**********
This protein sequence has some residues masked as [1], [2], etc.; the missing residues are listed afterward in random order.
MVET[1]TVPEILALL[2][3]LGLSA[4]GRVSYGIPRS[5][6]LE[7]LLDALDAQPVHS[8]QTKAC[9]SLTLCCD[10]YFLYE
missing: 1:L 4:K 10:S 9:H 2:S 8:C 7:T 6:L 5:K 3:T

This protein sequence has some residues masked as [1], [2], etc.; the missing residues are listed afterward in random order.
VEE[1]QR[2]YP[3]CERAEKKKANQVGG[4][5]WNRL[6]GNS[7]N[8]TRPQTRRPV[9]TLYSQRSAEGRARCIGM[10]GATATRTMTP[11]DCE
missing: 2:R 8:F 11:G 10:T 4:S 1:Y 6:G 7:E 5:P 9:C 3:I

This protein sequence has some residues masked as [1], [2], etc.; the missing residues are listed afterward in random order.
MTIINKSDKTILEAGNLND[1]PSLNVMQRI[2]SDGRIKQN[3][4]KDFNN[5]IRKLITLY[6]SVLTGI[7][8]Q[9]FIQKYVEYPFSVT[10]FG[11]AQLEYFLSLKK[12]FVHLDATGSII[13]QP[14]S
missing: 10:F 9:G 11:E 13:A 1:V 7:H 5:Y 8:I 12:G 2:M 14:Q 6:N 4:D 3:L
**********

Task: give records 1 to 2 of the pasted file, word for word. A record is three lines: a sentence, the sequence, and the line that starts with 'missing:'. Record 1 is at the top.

This protein sequence has some residues masked as [1], [2], etc.; the missing residues are listed afterward in random order.
MVET[1]TVPEILALL[2][3]LGLSA[4]GRVSYGIPRS[5][6]LE[7]LLDALDAQPVHS[8]QTKAC[9]SLTLCCD[10]YFLYE
missing: 1:L 4:K 10:S 9:H 2:S 8:C 7:T 6:L 5:K 3:T

This protein sequence has some residues masked as [1], [2], etc.; the missing residues are listed afterward in random order.
VEE[1]QR[2]YP[3]CERAEKKKANQVGG[4][5]WNRL[6]GNS[7]N[8]TRPQTRRPV[9]TLYSQRSAEGRARCIGM[10]GATATRTMTP[11]DCE
missing: 2:R 8:F 11:G 10:T 4:S 1:Y 6:G 7:E 5:P 9:C 3:I